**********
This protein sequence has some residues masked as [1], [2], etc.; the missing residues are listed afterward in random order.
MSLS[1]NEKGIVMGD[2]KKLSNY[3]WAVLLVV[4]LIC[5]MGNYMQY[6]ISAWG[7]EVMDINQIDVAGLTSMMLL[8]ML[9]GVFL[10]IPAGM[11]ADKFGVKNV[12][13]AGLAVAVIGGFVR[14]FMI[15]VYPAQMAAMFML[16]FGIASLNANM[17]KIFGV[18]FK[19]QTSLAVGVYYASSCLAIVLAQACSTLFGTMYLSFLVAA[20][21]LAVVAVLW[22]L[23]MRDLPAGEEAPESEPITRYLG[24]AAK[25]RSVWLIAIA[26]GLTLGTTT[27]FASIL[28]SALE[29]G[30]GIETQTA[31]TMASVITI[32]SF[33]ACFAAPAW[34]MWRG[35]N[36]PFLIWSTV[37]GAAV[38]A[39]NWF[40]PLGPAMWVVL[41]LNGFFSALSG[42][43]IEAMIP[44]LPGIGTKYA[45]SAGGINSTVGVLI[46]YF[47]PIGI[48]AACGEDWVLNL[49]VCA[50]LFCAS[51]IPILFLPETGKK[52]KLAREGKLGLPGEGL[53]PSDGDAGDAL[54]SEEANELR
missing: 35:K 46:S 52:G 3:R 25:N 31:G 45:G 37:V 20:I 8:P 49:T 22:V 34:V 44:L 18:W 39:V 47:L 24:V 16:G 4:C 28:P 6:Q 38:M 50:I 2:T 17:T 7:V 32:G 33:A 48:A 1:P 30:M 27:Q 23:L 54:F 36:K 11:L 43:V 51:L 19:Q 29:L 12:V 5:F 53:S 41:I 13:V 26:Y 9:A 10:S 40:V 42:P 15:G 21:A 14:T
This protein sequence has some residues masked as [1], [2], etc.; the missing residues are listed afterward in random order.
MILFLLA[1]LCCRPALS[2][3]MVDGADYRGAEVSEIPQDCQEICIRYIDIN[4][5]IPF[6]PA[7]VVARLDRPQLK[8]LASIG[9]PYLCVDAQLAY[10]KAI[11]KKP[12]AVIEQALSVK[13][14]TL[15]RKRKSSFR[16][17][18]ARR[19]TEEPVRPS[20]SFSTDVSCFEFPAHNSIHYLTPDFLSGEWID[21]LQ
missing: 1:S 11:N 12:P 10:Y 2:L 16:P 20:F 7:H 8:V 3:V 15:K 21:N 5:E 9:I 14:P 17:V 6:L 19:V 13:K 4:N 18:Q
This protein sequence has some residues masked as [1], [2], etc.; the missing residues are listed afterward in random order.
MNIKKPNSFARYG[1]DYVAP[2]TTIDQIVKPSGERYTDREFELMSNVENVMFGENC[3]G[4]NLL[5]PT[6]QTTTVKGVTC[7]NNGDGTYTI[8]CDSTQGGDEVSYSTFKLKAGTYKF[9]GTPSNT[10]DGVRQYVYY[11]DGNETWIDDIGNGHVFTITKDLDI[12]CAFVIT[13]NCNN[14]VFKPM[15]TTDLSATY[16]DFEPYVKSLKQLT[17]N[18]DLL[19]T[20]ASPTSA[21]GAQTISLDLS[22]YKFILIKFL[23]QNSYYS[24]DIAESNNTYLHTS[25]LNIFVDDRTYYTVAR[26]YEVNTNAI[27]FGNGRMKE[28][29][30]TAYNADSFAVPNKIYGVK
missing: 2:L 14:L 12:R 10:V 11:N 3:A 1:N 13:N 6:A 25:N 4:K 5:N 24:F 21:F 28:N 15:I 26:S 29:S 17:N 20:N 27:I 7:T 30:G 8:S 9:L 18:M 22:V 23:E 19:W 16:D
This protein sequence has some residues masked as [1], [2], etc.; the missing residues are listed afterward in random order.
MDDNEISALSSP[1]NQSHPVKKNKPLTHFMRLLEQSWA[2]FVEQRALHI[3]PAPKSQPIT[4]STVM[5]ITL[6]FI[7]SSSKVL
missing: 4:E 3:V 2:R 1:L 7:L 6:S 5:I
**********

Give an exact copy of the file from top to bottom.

This protein sequence has some residues masked as [1], [2], etc.; the missing residues are listed afterward in random order.
MSLS[1]NEKGIVMGD[2]KKLSNY[3]WAVLLVV[4]LIC[5]MGNYMQY[6]ISAWG[7]EVMDINQIDVAGLTSMMLL[8]ML[9]GVFL[10]IPAGM[11]ADKFGVKNV[12][13]AGLAVAVIGGFVR[14]FMI[15]VYPAQMAAMFML[16]FGIASLNANM[17]KIFGV[18]FK[19]QTSLAVGVYYASSCLAIVLAQACSTLFGTMYLSFLVAA[20][21]LAVVAVLW[22]L[23]MRDLPAGEEAPESEPITRYLG[24]AAK[25]RSVWLIAIA[26]GLTLGTTT[27]FASIL[28]SALE[29]G[30]GIETQTA[31]TMASVITI[32]SF[33]ACFAAPAW[34]MWRG[35]N[36]PFLIWSTV[37]GAAV[38]A[39]NWF[40]PLGPAMWVVL[41]LNGFFSALSG[42][43]IEAMIP[44]LPGIGTKYA[45]SAGGINSTVGVLI[46]YF[47]PIGI[48]AACGEDWVLNL[49]VCA[50]LFCAS[51]IPILFLPETGKK[52]KLAREGKLGLPGEGL[53]PSDGDAGDAL[54]SEEANELR
missing: 35:K 46:S 52:G 3:R 25:N 31:G 45:G 37:V 20:I 8:P 49:T 22:V 34:V 44:L 18:W 39:V 47:L 24:V 16:G 4:C 28:P 6:Q 38:M 50:I 2:T 17:T 7:V 32:G 33:A 48:A 1:P 30:M 27:Q 23:L 54:F 36:K 11:L 43:V 51:L 19:Q 29:L 12:V 5:F 53:S 41:I 13:V 26:Y 9:A 10:S 40:V 42:P 15:G 21:A 14:T
This protein sequence has some residues masked as [1], [2], etc.; the missing residues are listed afterward in random order.
MILFLLA[1]LCCRPALS[2][3]MVDGADYRGAEVSEIPQDCQEICIRYIDIN[4][5]IPF[6]PA[7]VVARLDRPQLK[8]LASIG[9]PYLCVDAQLAY[10]KAI[11]KKP[12]AVIEQALSVK[13][14]TL[15]RKRKSSFR[16][17][18]ARR[19]TEEPVRPS[20]SFSTDVSCFEFPAHNSIHYLTPDFLSGEWID[21]LQ
missing: 1:S 11:N 12:P 10:Y 2:L 16:P 20:F 7:H 8:V 3:V 15:K 21:N 5:E 9:I 14:P 17:V 6:L 19:V 13:K 4:N 18:Q
This protein sequence has some residues masked as [1], [2], etc.; the missing residues are listed afterward in random order.
MNIKKPNSFARYG[1]DYVAP[2]TTIDQIVKPSGERYTDREFELMSNVENVMFGENC[3]G[4]NLL[5]PT[6]QTTTVKGVTC[7]NNGDGTYTI[8]CDSTQGGDEVSYSTFKLKAGTYKF[9]GTPSNT[10]DGVRQYVYY[11]DGNETWIDDIGNGHVFTITKDLDI[12]CAFVIT[13]NCNN[14]VFKPM[15]TTDLSATY[16]DFEPYVKSLKQLT[17]N[18]DLL[19]T[20]ASPTSA[21]GAQTISLDLS[22]YKFILIKFL[23]QNSYYS[24]DIAESNNTYLHTS[25]LNIFVDDRTYYTVAR[26]YEVNTNAI[27]FGNGRMKE[28][29][30]TAYNADSFAVPNKIYGVK
missing: 2:L 14:L 12:R 10:V 11:N 3:A 1:N 13:N 6:A 25:N 4:K 5:N 24:F 21:F 28:N 15:I 26:S 29:S 17:N 20:N 27:I 7:T 30:G 8:S 9:L 18:M 22:V 23:E 19:W 16:D
This protein sequence has some residues masked as [1], [2], etc.; the missing residues are listed afterward in random order.
MDDNEISALSSP[1]NQSHPVKKNKPLTHFMRLLEQSWA[2]FVEQRALHI[3]PAPKSQPIT[4]STVM[5]ITL[6]FI[7]SSSKVL
missing: 4:E 3:V 2:R 1:L 7:L 6:S 5:I